US 3437107 A
Description (OCR text may contain errors)
April 1969 Jfw. WASELESKI, JR 3,437,107
APPMUKIUSv FOR CONTROLLING THE LEVEL OF A LIQUID Filed Nov. 19, 1965 m 1141 flit/,1, 2:21;
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United States Patent 3,437,107 APPARATUS FOR CONTROLLING THE LEVEL OF A LIQUID Joseph W. Waseleski, Jr., Mansfield, Mass., assignor to Texas Instruments Incorporated, Dallas, Tex., a corporation of Delaware Filed Nov. 19, 1965, Ser. No. 508,694 Int. Cl. F16k 21/18, 31/42; H01c 7/04 US. Cl. 137-392 7 Claims ABSTRACT OF THE DISCLOSURE A liquid level controller is disclosed which employs the cooling effect of the liquid being controlled as a means of detecting the presence of the liquid at a predetermined level. A single thermistor of coaxial construction mounted at the predetermined level is connected in series with the actuator of a liquid flow controlling valve across a voltage source. The thermistor comprises a semiconductor material having a negative temperature coefficient and has an equilibrium current-voltage characteristic which includes a positive resistance region at relatively low current levels and a negative resistance region at relatively high current levels. Accordingly, when the thermistor is cooled by the liquid, thermal equilibrium occurs at a level which is less than deenergization threshold of the valve actuator and when the probe is not cooled by the liquid equilibrium occurs at a current level which is greater than the energization level of the actuator. Thus the valve is actuated to maintain the liquid at the preselected level.
This invention relates to apparatus for controlling the level within a vessel of a liquid having substantial cooling capacity and more particularly to such apparatus employing a self-heating thermistor probe for sensing the presence of the liquid at a preselected level.
Among the several objects of the invention may be noted the provision of apparatus for controlling the level of a liquid in which a liquid level sensor operates a valve directly without auxiliary power amplification; the provision of such apparatus wherein the liquid level sensor will directly operate a valve requiring a relatively high electric current level for actuation and a lower current level for deactuation; the provision of such apparatus which will maintain the level of a liquid at a preselected level very precisely; the provision of such apparatus which responds quickly to changes in liquid level; the provision of such apparatus employing a liquid level sensor which is relatively unaffected by the character of the liquid whose level is being controlled; the provision of such apparatus employing a sensor which is capable of directly controlling substantial amounts of electric power; and the provision of such apparatus which is reliable and which is relatively simple and inexpensive. Other objects and features will be in part apparent and in part pointed out hereinafter.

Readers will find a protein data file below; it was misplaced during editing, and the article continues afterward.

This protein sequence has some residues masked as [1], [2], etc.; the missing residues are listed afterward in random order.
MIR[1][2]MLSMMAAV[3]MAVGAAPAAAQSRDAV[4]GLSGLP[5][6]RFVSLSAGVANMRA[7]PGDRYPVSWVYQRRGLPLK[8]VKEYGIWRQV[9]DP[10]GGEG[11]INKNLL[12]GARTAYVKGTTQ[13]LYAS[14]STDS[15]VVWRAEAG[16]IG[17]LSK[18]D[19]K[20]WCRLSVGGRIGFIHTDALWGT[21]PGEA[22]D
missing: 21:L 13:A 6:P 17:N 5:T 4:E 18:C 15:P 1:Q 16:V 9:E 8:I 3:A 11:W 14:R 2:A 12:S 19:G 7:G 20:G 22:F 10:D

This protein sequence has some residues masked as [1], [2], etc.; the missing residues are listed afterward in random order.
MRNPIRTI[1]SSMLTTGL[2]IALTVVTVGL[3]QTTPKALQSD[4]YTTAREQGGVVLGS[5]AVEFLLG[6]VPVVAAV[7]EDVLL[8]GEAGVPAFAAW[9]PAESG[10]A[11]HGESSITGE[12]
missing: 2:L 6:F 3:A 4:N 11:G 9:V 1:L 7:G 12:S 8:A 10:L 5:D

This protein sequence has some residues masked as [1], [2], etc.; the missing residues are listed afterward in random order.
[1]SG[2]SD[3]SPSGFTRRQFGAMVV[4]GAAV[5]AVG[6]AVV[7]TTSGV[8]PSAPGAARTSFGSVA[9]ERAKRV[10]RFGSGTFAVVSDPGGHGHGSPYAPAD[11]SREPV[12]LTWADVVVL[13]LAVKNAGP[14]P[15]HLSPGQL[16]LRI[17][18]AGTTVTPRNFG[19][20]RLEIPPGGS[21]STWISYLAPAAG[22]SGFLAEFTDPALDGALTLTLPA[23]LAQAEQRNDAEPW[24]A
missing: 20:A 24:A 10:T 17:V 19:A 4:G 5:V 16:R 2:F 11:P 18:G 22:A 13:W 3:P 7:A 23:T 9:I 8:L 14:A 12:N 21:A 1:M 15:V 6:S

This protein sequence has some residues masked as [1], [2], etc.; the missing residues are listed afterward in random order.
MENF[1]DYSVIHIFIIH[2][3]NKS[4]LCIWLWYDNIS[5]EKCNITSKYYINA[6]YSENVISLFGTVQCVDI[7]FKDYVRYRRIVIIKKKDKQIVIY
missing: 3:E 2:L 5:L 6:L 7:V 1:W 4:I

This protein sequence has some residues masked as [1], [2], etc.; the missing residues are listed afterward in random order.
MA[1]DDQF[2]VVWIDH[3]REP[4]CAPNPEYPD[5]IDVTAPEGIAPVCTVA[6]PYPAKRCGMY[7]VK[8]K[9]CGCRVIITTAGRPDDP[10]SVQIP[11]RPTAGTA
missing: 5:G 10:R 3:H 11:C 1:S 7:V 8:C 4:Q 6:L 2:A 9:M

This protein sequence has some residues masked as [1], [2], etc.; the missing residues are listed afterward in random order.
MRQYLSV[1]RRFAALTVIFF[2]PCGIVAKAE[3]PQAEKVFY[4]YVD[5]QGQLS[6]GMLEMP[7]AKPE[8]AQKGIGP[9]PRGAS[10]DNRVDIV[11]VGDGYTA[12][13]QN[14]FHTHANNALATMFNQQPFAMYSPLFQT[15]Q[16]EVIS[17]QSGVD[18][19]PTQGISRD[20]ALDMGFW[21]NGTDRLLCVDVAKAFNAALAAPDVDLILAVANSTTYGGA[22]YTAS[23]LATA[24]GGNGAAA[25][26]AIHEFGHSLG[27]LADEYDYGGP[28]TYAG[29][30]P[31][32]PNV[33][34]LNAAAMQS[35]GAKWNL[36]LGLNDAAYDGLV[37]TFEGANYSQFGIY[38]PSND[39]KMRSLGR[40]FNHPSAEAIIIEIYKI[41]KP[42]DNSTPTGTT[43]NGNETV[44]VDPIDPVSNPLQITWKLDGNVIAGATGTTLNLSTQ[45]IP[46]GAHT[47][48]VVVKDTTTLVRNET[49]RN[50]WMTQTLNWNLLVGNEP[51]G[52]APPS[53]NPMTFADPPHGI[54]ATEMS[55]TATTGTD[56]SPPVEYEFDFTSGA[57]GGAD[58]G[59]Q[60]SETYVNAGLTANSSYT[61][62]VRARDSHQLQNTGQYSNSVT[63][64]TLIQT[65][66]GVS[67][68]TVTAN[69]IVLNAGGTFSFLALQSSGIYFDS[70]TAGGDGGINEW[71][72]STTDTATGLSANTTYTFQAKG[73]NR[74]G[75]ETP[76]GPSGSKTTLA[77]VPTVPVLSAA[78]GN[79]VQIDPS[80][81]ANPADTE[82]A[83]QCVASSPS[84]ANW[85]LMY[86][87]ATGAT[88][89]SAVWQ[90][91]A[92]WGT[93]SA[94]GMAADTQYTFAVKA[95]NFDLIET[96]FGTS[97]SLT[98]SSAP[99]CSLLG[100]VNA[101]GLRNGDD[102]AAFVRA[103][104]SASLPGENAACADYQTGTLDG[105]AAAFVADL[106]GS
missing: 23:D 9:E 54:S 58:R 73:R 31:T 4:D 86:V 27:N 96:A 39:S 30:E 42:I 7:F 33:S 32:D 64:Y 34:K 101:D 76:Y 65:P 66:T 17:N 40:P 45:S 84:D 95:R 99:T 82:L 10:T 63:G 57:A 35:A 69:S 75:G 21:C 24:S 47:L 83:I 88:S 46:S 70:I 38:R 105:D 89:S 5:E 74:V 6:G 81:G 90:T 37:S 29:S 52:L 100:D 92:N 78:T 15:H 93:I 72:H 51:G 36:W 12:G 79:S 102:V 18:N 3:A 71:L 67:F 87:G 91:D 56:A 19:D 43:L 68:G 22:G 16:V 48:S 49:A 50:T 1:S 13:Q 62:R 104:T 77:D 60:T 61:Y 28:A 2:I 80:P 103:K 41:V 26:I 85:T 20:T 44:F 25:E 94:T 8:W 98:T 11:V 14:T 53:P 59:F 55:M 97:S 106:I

Briefly, apparatus according to the present invention will control the level within a vessel of a liquid having substantial cooling capacity. The apparatus includes an elongate thermistor probe having a conductive outer casing, a conductive central core coaxial with the casing and a filling of a semiconductor material having a negative temperature coefiicient of resistivity between the casing and the core. The probe is adapted to be contacted by the liquid when it reaches a preselected level. The apparatus also includes valve means for affecting the level of the liquid in the vessel. The valve means is operated by an electrical actuator having a predetermined load impedance, the actuator having also an energization current 3,437,107 Patented Apr. 8, 1969 threshold above which the valve is actuated and a deenergization current threshold below which the valve is deactuated. The probe and the actuator are serially connected to an electric power source providing a predetermined voltage for heating the probe, the probe having a thermal-electrical dissipation characteristic relative to the predetermined voltage and the actuator load impedance such that equilibrium current when the probe is cooled by the liquid is less than the deenergization threshold and equilibrium current when the probe is not cooled by the liquid is greater than the energization threshold whereby the valve means is directly actuated by the probe when the liquid level within the vessel is below the preselected level and is deactuated when the liquid level contacts the probe.
The invention accordingly comprises the apparatus hereinafter described, the scope of the invention being indicated in the following claims.
In the accompanying drawings, in which one of various possible embodiments of the invention is illustrated:
FIG. 1 is a diagrammatic illustration of apparatus according to the present invention for controlling the level of liquid within a vessel;
FIG. 2 is a side view in section of a coaxial thermistor liquid level probe employed in the apparatus of FIG. 1; and